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Antioxid Redox Signal. 2011 Jul 1;15(1):67-75. doi: 10.1089/ars.2010.3677. Epub 2011 Apr 13.

Trisulfides in proteins.

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Section for Biomolecular Sciences, Department of Biology, University of Copenhagen, Denmark.


Trisulfides and other oligosulfides are widely distributed in the biological world. In plants, for example, garlic, trisulfides are associated with potentially beneficial properties. However, an extra neutral sulfur atom covalently bound between the two sulfur atoms of a pair of cysteines is not a common post-translational modification, and the number of proteins in which a trisulfide has been unambiguously identified is small. Nevertheless, we believe that its prevalence may be underestimated, particularly with the increasing evidence for significant pools of sulfides in living tissues and their possible roles in cellular metabolism. This review focuses on examples of proteins that are known to contain a trisulfide bridge, and gives an overview of the chemistry of trisulfide formation, and the methods by which it is detected in proteins.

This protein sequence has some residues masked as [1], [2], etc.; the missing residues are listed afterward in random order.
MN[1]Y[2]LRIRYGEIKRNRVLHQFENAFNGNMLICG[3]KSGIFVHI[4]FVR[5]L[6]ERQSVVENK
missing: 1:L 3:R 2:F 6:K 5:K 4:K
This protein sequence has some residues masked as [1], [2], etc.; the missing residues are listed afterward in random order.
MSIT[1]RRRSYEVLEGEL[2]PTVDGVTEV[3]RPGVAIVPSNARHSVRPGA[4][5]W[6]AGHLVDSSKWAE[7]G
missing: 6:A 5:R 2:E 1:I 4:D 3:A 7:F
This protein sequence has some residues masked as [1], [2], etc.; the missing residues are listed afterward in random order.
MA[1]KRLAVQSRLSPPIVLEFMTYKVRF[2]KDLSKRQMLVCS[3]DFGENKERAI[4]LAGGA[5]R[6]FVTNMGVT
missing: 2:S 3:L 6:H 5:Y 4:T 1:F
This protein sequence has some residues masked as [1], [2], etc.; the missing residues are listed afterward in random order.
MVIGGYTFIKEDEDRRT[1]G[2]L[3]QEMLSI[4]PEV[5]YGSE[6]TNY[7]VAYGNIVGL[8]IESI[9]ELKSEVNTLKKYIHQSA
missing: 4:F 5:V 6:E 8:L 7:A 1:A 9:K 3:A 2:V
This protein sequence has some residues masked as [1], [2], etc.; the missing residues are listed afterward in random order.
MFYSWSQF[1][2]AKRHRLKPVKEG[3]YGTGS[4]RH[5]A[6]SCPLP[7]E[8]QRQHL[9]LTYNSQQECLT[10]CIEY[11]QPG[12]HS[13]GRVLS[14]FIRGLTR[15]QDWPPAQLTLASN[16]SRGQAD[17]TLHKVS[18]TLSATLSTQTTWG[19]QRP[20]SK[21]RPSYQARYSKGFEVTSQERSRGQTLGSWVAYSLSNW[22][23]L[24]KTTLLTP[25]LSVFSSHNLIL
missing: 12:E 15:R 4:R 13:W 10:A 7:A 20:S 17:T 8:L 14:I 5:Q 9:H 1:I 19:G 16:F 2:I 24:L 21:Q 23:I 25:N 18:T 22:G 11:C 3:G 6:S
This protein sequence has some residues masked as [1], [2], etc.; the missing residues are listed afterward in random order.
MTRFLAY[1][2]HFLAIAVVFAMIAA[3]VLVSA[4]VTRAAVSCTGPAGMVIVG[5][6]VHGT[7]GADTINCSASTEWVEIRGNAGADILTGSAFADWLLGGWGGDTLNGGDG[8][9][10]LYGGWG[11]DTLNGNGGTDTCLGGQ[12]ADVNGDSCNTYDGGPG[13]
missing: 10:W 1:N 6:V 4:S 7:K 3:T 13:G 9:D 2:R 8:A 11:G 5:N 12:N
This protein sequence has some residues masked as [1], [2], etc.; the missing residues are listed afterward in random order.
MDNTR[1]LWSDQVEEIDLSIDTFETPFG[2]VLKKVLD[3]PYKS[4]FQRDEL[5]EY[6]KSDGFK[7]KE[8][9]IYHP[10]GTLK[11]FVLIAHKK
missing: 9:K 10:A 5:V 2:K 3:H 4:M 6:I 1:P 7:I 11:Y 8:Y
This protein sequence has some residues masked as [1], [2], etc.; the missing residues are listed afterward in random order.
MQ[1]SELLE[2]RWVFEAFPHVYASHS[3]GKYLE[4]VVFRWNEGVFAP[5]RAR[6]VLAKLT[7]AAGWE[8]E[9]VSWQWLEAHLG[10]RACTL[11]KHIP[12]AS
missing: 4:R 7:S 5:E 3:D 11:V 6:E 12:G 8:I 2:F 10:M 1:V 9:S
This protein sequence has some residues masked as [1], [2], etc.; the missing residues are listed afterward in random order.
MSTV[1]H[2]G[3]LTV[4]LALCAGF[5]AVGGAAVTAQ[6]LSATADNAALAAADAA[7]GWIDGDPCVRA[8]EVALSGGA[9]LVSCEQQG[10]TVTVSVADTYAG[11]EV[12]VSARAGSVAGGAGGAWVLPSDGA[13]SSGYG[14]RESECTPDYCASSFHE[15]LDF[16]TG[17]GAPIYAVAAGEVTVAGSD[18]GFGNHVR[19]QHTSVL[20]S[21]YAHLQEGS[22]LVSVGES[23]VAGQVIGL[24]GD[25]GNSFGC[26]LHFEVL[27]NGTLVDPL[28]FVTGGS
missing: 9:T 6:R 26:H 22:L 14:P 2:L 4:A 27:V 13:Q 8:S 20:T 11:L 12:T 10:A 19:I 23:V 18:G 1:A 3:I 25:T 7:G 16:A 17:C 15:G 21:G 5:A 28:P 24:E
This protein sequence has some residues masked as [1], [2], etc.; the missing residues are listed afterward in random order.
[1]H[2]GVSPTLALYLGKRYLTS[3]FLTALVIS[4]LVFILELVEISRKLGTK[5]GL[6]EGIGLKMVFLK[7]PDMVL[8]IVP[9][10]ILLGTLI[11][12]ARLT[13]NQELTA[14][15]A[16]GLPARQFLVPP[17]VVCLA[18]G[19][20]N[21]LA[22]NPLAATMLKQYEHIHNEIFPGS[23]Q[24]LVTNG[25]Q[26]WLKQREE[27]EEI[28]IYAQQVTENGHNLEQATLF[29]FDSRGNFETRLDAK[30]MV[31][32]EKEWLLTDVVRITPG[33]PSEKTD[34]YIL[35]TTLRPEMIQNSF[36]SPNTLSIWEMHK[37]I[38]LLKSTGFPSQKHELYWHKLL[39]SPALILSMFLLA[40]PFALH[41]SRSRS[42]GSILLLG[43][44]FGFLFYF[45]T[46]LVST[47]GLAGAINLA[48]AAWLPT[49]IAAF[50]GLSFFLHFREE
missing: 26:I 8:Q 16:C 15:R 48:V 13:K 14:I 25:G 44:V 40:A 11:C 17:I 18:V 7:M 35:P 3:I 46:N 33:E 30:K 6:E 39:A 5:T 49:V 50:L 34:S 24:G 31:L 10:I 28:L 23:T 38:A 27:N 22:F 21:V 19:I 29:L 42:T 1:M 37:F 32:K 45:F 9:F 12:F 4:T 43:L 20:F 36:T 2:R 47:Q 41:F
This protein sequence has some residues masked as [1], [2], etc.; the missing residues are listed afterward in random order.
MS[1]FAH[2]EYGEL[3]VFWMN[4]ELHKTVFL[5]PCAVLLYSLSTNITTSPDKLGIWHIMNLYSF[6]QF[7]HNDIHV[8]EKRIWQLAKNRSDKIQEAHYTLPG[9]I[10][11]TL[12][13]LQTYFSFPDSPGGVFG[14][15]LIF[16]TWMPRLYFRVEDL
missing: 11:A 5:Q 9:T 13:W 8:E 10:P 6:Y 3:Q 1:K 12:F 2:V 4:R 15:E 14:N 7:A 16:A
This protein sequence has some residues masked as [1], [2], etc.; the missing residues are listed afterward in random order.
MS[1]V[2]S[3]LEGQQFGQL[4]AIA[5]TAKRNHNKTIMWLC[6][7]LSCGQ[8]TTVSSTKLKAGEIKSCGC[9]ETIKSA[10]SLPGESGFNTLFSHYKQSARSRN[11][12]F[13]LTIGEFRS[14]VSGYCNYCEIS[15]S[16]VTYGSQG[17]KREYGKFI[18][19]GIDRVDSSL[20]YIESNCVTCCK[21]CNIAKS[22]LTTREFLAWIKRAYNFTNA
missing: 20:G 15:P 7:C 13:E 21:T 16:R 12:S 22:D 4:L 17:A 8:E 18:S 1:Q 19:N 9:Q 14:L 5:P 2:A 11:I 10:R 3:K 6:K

[Indexed for MEDLINE]

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